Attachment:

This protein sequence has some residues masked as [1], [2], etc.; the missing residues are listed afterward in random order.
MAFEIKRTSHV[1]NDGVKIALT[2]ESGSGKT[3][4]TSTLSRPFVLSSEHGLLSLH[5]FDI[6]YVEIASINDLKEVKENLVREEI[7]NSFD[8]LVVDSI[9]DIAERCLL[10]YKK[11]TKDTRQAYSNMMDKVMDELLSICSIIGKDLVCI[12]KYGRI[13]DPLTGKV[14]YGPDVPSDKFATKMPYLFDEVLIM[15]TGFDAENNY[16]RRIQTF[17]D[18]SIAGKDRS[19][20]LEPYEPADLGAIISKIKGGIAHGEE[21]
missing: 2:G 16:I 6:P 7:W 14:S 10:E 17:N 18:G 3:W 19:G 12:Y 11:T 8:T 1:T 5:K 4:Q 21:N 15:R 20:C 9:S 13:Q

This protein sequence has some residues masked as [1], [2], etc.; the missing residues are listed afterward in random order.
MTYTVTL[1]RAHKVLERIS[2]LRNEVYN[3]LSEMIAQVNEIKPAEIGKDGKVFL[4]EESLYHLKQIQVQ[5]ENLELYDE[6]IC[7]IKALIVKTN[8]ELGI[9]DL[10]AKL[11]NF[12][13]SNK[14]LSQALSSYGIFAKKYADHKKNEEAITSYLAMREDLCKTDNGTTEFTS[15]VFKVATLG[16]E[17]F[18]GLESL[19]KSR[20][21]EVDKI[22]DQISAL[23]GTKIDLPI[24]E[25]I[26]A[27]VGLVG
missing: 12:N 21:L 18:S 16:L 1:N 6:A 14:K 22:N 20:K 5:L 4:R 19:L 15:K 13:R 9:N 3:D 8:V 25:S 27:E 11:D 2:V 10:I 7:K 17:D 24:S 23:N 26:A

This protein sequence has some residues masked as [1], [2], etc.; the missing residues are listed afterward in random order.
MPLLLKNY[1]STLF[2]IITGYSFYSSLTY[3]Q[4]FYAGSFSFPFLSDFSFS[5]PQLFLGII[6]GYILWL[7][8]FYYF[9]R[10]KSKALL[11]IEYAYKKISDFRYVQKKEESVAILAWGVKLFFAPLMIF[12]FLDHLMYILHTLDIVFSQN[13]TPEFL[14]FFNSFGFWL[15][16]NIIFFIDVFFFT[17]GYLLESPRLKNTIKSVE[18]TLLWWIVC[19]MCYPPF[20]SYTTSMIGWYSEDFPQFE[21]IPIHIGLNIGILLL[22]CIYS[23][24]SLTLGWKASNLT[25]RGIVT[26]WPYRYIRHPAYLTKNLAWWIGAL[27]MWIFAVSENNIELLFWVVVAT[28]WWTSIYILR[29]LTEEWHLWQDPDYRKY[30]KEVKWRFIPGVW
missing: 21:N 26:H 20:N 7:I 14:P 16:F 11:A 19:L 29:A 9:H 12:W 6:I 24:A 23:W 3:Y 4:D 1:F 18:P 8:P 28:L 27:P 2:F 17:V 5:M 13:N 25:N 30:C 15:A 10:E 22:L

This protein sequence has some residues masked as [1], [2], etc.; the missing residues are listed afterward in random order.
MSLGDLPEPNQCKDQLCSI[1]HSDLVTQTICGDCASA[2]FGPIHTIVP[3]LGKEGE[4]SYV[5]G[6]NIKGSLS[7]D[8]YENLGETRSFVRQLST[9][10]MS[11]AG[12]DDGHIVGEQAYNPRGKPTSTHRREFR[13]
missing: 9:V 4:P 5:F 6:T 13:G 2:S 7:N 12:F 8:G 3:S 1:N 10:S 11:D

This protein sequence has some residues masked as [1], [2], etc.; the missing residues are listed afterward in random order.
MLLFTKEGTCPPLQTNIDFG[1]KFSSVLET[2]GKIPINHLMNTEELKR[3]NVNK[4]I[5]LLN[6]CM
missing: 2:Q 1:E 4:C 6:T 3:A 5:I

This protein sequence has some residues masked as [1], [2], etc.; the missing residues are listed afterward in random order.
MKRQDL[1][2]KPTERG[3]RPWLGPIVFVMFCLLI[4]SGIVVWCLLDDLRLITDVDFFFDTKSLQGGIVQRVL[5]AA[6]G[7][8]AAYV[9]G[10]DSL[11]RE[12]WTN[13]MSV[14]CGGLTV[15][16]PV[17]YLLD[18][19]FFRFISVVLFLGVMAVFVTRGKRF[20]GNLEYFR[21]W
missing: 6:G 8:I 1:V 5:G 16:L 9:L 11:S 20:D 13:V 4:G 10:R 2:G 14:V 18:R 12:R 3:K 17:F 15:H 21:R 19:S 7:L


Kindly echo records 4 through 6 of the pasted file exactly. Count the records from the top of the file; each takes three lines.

This protein sequence has some residues masked as [1], [2], etc.; the missing residues are listed afterward in random order.
MSLGDLPEPNQCKDQLCSI[1]HSDLVTQTICGDCASA[2]FGPIHTIVP[3]LGKEGE[4]SYV[5]G[6]NIKGSLS[7]D[8]YENLGETRSFVRQLST[9][10]MS[11]AG[12]DDGHIVGEQAYNPRGKPTSTHRREFR[13]
missing: 9:V 4:P 5:F 6:T 13:G 2:S 7:N 12:F 8:G 3:S 1:N 10:S 11:D

This protein sequence has some residues masked as [1], [2], etc.; the missing residues are listed afterward in random order.
MLLFTKEGTCPPLQTNIDFG[1]KFSSVLET[2]GKIPINHLMNTEELKR[3]NVNK[4]I[5]LLN[6]CM
missing: 2:Q 1:E 4:C 6:T 3:A 5:I

This protein sequence has some residues masked as [1], [2], etc.; the missing residues are listed afterward in random order.
MKRQDL[1][2]KPTERG[3]RPWLGPIVFVMFCLLI[4]SGIVVWCLLDDLRLITDVDFFFDTKSLQGGIVQRVL[5]AA[6]G[7][8]AAYV[9]G[10]DSL[11]RE[12]WTN[13]MSV[14]CGGLTV[15][16]PV[17]YLLD[18][19]FFRFISVVLFLGVMAVFVTRGKRF[20]GNLEYFR[21]W
missing: 6:G 8:I 1:V 5:G 16:L 9:L 11:S 20:D 13:V 4:G 10:R 2:G 14:V 18:R 12:R 3:K 17:F 15:H 21:R 19:S 7:L